bullpen, will produce a dialog box showing important information 
about that pitcher, including batting average and homerun 
percentage against for left and right handed hitters, and walk and 
strikeout percentage. For the current pitcher, the number of 
batters already faced is shown, while for bullpen pitchers, the 
current state of fatigue and the fatigue rating, or number of 
batters the pitcher can face before he begins to rapidly lose 
effectiveness, are shown. These numbers are very useful in 
evaluating when to make pitcher moves.


     These options are only available to the team that is 
currently batting:

     (1) Base Stealing -- If a runner is on base and the next base 
is unoccupied, the at-bat team can initiate a steal by clicking 
the left mouse button on the base to be stolen. The computer then 
evaluates the kind of jump that the baserunner got. If it is fair, 
good or excellent, the steal is attempted and the results reported 
at the bottom of the screen. If the baserunner gets a weak or poor 
jump, the manager is given the option to try to steal anyway, at a 
somewhat reduced chance ( 5-20% less ) or to abort the steal and 
return to the original base. If the abort option is chosen then 
that runner will not be allowed to attempt another steal until the 
current at-bat is over.

     (2) Pinch Hitting\Pinch Running -- Pinch hitters and pinch 
runners are put in by following the lineup change proceedures 
described above for the appropriate position in the lineup. Don't 
forget to make appropriate changes in positions when changing 
players, or your team defense can suffer significantly.

     (3) Bunt -- Pressing the 'B' key while on offense will cause 
the current batter to attempt a bunt. Occasionally a bunt will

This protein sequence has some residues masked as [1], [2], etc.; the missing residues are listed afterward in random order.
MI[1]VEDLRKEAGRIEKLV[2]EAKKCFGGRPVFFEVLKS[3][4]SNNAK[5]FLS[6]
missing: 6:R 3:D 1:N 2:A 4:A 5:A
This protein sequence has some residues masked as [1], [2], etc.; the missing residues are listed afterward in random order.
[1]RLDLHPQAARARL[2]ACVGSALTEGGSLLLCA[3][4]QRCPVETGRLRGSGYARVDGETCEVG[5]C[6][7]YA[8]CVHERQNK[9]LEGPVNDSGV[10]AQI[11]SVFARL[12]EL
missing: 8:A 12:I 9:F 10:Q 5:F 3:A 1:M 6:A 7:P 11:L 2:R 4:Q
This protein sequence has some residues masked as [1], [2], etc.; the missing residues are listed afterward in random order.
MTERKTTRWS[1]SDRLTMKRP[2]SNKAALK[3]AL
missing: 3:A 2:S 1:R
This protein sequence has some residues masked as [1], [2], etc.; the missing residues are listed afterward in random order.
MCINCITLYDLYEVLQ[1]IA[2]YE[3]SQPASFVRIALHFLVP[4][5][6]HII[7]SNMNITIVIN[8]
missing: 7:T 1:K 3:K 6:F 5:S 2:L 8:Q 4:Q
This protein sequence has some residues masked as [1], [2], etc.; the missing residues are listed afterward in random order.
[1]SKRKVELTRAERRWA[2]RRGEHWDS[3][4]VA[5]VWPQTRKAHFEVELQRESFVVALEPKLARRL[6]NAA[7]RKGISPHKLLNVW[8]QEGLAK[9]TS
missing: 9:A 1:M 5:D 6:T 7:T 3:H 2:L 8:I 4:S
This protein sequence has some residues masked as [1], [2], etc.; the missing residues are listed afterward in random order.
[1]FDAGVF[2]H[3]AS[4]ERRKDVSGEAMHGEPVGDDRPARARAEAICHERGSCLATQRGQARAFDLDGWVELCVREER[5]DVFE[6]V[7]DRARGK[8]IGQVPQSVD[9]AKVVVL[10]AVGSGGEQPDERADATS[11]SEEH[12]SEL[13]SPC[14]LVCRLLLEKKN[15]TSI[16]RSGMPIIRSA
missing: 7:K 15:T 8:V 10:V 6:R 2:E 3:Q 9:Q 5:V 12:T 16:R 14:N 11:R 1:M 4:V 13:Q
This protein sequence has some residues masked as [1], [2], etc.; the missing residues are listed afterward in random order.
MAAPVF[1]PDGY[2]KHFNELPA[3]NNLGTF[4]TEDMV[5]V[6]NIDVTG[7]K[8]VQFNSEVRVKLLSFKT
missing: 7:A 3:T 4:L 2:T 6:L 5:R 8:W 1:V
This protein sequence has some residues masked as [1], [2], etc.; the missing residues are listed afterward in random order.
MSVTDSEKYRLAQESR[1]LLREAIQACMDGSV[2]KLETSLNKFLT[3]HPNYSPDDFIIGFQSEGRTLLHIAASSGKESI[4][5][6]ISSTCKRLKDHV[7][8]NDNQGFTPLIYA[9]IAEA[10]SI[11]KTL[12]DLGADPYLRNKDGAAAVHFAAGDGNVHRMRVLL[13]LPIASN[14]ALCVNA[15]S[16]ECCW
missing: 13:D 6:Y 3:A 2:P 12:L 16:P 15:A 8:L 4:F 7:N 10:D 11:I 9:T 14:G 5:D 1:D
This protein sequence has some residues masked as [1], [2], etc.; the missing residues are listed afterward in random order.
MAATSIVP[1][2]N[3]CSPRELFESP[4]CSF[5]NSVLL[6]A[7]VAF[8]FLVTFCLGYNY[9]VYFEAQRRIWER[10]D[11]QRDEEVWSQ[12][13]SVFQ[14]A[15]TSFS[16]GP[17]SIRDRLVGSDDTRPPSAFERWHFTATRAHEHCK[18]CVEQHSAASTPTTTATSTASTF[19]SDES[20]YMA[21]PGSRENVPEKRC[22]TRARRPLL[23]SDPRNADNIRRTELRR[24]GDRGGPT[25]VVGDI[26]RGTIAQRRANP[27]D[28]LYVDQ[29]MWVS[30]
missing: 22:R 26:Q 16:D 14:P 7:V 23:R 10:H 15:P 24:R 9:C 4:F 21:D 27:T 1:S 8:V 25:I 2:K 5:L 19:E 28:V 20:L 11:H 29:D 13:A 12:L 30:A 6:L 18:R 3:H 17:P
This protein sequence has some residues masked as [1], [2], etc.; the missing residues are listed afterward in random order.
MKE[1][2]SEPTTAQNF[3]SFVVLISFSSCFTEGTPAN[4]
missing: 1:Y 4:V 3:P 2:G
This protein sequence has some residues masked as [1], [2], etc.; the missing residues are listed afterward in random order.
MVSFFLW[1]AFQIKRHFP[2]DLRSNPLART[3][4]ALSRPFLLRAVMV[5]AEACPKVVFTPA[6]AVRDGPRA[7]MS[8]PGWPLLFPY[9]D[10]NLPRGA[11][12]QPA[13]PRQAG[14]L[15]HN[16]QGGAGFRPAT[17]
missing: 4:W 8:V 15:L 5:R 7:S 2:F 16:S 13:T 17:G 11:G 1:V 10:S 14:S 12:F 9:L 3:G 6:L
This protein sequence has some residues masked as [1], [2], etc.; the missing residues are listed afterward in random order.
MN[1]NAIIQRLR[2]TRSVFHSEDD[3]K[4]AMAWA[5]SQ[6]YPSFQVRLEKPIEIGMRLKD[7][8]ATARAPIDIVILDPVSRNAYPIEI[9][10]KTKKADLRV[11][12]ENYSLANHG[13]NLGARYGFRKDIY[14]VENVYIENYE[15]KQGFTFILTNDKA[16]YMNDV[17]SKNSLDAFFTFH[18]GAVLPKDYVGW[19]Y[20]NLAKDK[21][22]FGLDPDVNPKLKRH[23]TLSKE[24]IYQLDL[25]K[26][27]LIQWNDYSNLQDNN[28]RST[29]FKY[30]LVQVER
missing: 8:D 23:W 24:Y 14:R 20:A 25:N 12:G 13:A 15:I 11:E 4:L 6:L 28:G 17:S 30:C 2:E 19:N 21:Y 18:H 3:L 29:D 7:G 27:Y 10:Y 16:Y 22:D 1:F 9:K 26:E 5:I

result in an infield single, otherwise, if succesful, it will 
advance any runners currently on base, and score a runner from 
third base.

     (4) Hit & Run -- Pressing the 'H' key will start a hit and run. 
Any baserunners will start running with the pitch, thus increasing 
their chances of advancing and avoiding a double play if the ball 
is hit on the ground and increasing the likelihood of extra 
advances being made on hits. The negative aspects of the hit & run 
are: decreased chance of a home run being hit, loss of possible 
advance on long fly ball out, and a forced steal being attempted 
if the batter should strike out.

NOTE: Clicking on a hitter, either in the lineup or on the bench, 
will bring up a dialog box showing many important statistics about 
that player, including batting average and percent of homeruns vs. 
left & right handed pitchers, percentage of walks and strikeouts, 
calculated speed, and fielding. The fielding ratings, shown in the 
lower part of the box, are displayed as an 8 digit number. Each 
digit coresponds to a fielding position, going catcher, first, 
second, third, short, left, center, and right field. Ratings range 
from 1 to 8, with 1 being the best, with 4 being the lowest rating 
for someone who actually played the position. These ratings came 
from the Strat-O-Matic(TM) baseball board game cards ( although 
nothing would stop you from making up your own ratings if you 
wanted to, using the input program. )


     In a typical game, one manager or the other might make one or 
two lineup changes before the game begins. Then, once the first 
batter has batted, relatively few strategic moves will be made in 
the first four or five innings -- an occasional steal, hit & run, or 
perhaps an intentional walk. Mostly the managers will just 
alternate pressing the space bar. In the later stages of the game, 
strategy will heat up. Both teams must begin warming up pitchers, 
and perhaps making changes. If the game is close, defensive 
managers will bring in the infield during bunting situations; 
offensive managers will look to advance runners either by bunting, 
stealing, or perhaps hit & run. Pinch hitters will be used to 
exploit lefty-righty advantages. A team that is ahead late in a 
game may make defensive substitutions in key positions.

     Eventually the game will end. At that point you will be given 
a choice of saving or not saving the statistics from this game. If 
you choose save, the statistics will be accumulated with any 
others that have resulted from games you have played with either 
of the teams involved. Then you will be shown a box score of the